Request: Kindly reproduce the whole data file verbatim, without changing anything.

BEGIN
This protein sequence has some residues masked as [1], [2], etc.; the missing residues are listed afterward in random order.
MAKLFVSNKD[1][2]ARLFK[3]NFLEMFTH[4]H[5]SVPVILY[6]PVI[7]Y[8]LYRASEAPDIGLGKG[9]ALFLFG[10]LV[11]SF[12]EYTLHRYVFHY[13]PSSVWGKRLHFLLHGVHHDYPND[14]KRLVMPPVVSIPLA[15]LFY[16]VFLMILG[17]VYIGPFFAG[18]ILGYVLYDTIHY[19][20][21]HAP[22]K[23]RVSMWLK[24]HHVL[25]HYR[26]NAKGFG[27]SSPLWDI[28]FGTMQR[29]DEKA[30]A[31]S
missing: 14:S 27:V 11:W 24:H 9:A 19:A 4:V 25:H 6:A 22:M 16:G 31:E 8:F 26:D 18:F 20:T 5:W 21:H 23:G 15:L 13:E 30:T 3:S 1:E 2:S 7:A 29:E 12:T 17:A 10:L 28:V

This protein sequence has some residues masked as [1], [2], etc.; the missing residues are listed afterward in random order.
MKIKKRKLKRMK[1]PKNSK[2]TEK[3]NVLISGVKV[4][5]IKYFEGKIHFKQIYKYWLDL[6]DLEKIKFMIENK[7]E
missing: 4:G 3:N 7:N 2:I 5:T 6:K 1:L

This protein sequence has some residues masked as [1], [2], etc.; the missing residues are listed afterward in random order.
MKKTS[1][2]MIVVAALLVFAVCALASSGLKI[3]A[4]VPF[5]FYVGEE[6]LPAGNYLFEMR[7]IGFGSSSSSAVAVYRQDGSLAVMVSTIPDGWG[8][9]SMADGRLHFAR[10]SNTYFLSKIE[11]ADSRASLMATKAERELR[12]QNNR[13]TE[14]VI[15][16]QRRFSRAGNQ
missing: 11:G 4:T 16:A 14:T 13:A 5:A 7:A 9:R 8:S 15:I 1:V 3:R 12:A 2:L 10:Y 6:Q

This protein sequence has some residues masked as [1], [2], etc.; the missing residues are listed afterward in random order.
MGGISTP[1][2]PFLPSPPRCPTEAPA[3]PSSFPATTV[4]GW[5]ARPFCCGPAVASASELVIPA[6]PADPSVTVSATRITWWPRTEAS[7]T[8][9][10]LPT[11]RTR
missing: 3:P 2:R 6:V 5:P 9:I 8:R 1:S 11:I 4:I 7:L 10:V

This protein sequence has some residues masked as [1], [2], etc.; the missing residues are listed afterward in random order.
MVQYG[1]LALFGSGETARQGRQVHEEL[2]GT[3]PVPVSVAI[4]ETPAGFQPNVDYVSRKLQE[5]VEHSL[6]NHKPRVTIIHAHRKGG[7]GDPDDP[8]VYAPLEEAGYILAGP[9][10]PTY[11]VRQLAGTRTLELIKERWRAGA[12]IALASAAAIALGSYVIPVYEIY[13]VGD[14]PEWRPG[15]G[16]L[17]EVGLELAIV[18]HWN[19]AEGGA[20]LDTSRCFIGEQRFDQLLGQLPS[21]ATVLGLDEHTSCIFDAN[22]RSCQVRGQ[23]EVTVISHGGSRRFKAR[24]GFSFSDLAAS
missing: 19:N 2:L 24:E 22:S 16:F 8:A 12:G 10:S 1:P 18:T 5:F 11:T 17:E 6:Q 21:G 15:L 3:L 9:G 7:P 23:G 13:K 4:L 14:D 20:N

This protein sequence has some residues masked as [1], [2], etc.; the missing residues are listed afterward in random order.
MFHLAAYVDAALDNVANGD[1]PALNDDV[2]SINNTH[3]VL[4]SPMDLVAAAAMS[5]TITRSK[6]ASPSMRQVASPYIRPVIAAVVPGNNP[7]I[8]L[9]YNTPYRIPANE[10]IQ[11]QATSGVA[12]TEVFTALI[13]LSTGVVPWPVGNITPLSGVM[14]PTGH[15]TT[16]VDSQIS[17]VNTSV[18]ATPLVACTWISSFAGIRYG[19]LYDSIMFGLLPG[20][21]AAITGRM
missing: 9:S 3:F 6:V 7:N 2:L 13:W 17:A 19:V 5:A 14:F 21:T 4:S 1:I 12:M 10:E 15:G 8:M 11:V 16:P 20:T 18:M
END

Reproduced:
This protein sequence has some residues masked as [1], [2], etc.; the missing residues are listed afterward in random order.
MAKLFVSNKD[1][2]ARLFK[3]NFLEMFTH[4]H[5]SVPVILY[6]PVI[7]Y[8]LYRASEAPDIGLGKG[9]ALFLFG[10]LV[11]SF[12]EYTLHRYVFHY[13]PSSVWGKRLHFLLHGVHHDYPND[14]KRLVMPPVVSIPLA[15]LFY[16]VFLMILG[17]VYIGPFFAG[18]ILGYVLYDTIHY[19][20][21]HAP[22]K[23]RVSMWLK[24]HHVL[25]HYR[26]NAKGFG[27]SSPLWDI[28]FGTMQR[29]DEKA[30]A[31]S
missing: 14:S 27:V 11:W 24:H 9:A 19:A 4:V 25:H 6:A 22:M 16:G 31:E 8:F 26:D 18:F 20:T 5:W 21:H 23:G 15:L 13:E 30:T 3:S 1:E 2:S 7:A 29:E 12:T 17:A 10:L 28:V

This protein sequence has some residues masked as [1], [2], etc.; the missing residues are listed afterward in random order.
MKIKKRKLKRMK[1]PKNSK[2]TEK[3]NVLISGVKV[4][5]IKYFEGKIHFKQIYKYWLDL[6]DLEKIKFMIENK[7]E
missing: 4:G 3:N 7:N 2:I 5:T 6:K 1:L

This protein sequence has some residues masked as [1], [2], etc.; the missing residues are listed afterward in random order.
MKKTS[1][2]MIVVAALLVFAVCALASSGLKI[3]A[4]VPF[5]FYVGEE[6]LPAGNYLFEMR[7]IGFGSSSSSAVAVYRQDGSLAVMVSTIPDGWG[8][9]SMADGRLHFAR[10]SNTYFLSKIE[11]ADSRASLMATKAERELR[12]QNNR[13]TE[14]VI[15][16]QRRFSRAGNQ
missing: 11:G 4:T 16:A 14:T 13:A 5:A 7:A 9:R 8:S 15:I 1:V 3:R 12:A 2:L 10:Y 6:Q

This protein sequence has some residues masked as [1], [2], etc.; the missing residues are listed afterward in random order.
MGGISTP[1][2]PFLPSPPRCPTEAPA[3]PSSFPATTV[4]GW[5]ARPFCCGPAVASASELVIPA[6]PADPSVTVSATRITWWPRTEAS[7]T[8][9][10]LPT[11]RTR
missing: 3:P 2:R 6:V 5:P 9:I 8:R 1:S 11:I 4:I 7:L 10:V

This protein sequence has some residues masked as [1], [2], etc.; the missing residues are listed afterward in random order.
MVQYG[1]LALFGSGETARQGRQVHEEL[2]GT[3]PVPVSVAI[4]ETPAGFQPNVDYVSRKLQE[5]VEHSL[6]NHKPRVTIIHAHRKGG[7]GDPDDP[8]VYAPLEEAGYILAGP[9][10]PTY[11]VRQLAGTRTLELIKERWRAGA[12]IALASAAAIALGSYVIPVYEIY[13]VGD[14]PEWRPG[15]G[16]L[17]EVGLELAIV[18]HWN[19]AEGGA[20]LDTSRCFIGEQRFDQLLGQLPS[21]ATVLGLDEHTSCIFDAN[22]RSCQVRGQ[23]EVTVISHGGSRRFKAR[24]GFSFSDLAAS
missing: 19:N 2:L 24:E 22:S 16:F 8:A 12:G 10:S 1:P 18:T 5:F 11:T 17:E 6:Q 21:G 15:L 3:L 9:G 7:P 23:G 13:K 4:L 14:D 20:N

This protein sequence has some residues masked as [1], [2], etc.; the missing residues are listed afterward in random order.
MFHLAAYVDAALDNVANGD[1]PALNDDV[2]SINNTH[3]VL[4]SPMDLVAAAAMS[5]TITRSK[6]ASPSMRQVASPYIRPVIAAVVPGNNP[7]I[8]L[9]YNTPYRIPANE[10]IQ[11]QATSGVA[12]TEVFTALI[13]LSTGVVPWPVGNITPLSGVM[14]PTGH[15]TT[16]VDSQIS[17]VNTSV[18]ATPLVACTWISSFAGIRYG[19]LYDSIMFGLLPG[20][21]AAITGRM
missing: 9:S 3:F 6:V 7:N 2:L 13:W 17:A 19:V 5:A 14:F 21:T 4:S 1:I 12:M 10:E 15:G 8:M 11:V 16:P 20:T 18:M